Date of Degree
In this study, the effects of different macroeconomic news on stock markets and different stock market co-movements are investigated. Impacts of good and bad macroeconomic news announcement surprises on the mean and conditional volatility of U.S. daily equity and Treasury bond market returns during economic recessions and expansions are examined. By jointly modeling returns and volatilities using a generalized autoregressive conditional heteroskedasticity (GARCH) models, it is found that surprise in unemployment news has no impact on stock returns during business cycles. On the other hand, the results indicate a significantly positive relation between the short term (long term) bond prices and unemployment surprises during business cycles (expansions), indicating that U.S. government bonds is a complete hedge against unexpected unemployment. However, positive inflation surprises affect all considered market returns negatively during expansions. The price movements in stock markets can be explained by expected future interest rates when an inflation surprise is arrived. Hence, both news surprises have more impact on volatility during economic recessions than expansions. Another way to see the dynamics of stock markets is to search the effect of different country equity market effects on each other. The second essay investigates it by linear and nonlinear Granger causality tests for US, UK and Japan stock markets, implying an arbitrage opportunity between stock markets. The third study examines the dynamic relationship between the monthly inflation, inflation uncertainty and stock for G3 countries. Using a GARCH model to generate a measure of inflation uncertainty, the empirical evidence indicates that higher inflation rates lead to greater inflation uncertainty for all countries as predicted by Friedman (1997). However, in all countries, except Japan, inflation uncertainty does not significantly either rise or fall average inflation. In contrast to linear linkages, there is a strong bi-directional non-linear causal relationship between inflation and its uncertainty for all countries. The similar findings are found for the inflation uncertainty and stock returns. Inflation uncertainty does not linear Granger-cause stock returns, except Japan. However, there is a bi-directional nonlinear Granger causality for all countries.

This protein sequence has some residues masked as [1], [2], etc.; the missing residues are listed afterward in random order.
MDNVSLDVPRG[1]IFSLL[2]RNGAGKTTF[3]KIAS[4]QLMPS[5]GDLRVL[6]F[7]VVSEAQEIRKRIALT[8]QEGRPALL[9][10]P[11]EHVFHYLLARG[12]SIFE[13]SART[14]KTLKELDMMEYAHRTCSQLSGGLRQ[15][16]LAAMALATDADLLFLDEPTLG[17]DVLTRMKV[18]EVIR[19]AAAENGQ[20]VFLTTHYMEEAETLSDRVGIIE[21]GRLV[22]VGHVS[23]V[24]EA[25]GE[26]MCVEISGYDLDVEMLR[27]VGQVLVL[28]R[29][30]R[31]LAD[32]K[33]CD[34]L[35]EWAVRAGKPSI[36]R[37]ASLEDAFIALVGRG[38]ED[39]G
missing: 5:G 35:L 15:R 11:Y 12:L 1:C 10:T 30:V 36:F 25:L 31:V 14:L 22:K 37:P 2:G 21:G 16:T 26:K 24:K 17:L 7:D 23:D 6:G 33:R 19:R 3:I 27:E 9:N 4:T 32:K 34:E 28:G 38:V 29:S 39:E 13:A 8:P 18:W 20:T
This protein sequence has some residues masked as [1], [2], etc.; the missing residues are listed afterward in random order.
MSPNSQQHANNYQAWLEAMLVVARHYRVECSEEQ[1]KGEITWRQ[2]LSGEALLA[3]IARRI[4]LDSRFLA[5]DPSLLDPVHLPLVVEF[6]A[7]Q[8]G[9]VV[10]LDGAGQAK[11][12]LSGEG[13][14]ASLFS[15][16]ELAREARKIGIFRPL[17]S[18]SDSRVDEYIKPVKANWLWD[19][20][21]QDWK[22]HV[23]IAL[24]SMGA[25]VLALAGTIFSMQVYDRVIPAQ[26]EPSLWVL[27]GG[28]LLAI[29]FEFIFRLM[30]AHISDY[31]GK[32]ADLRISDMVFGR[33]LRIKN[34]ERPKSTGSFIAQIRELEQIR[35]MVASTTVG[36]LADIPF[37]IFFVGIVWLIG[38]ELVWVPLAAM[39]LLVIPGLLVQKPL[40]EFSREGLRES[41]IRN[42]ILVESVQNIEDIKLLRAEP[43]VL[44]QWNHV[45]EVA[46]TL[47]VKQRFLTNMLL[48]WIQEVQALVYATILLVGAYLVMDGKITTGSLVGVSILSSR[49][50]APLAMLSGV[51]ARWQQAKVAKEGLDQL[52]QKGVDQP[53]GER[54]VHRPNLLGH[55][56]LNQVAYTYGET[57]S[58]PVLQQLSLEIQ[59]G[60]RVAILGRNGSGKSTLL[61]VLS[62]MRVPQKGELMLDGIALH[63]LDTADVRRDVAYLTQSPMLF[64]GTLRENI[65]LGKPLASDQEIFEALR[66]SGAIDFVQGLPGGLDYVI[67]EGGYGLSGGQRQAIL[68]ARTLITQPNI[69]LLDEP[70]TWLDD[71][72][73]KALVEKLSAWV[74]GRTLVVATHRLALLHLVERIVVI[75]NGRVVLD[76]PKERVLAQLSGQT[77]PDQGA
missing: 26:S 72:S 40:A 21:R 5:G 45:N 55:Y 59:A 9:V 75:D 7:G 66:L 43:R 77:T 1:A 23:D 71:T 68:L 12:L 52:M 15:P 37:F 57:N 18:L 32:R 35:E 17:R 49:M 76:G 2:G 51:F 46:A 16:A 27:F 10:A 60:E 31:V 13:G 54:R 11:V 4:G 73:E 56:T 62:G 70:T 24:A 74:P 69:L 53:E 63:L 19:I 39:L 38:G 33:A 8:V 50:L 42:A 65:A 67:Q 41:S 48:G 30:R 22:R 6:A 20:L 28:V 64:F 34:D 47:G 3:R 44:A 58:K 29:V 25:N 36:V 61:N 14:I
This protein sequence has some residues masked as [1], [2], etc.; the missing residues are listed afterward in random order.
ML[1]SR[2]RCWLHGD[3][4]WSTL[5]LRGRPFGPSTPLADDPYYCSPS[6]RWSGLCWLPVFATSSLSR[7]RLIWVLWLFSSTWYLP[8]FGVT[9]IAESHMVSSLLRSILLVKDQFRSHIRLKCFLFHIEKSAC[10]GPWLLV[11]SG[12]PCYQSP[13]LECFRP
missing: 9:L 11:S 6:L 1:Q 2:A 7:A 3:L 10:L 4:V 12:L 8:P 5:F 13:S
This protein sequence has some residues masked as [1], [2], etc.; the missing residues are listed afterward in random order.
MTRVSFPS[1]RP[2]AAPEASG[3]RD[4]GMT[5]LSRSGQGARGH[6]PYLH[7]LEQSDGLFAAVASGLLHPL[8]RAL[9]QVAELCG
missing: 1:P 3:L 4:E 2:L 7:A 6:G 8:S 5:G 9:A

Cakan, Esin, "Essays on Dynamics of Financial Markets" (2008). CUNY Academic Works.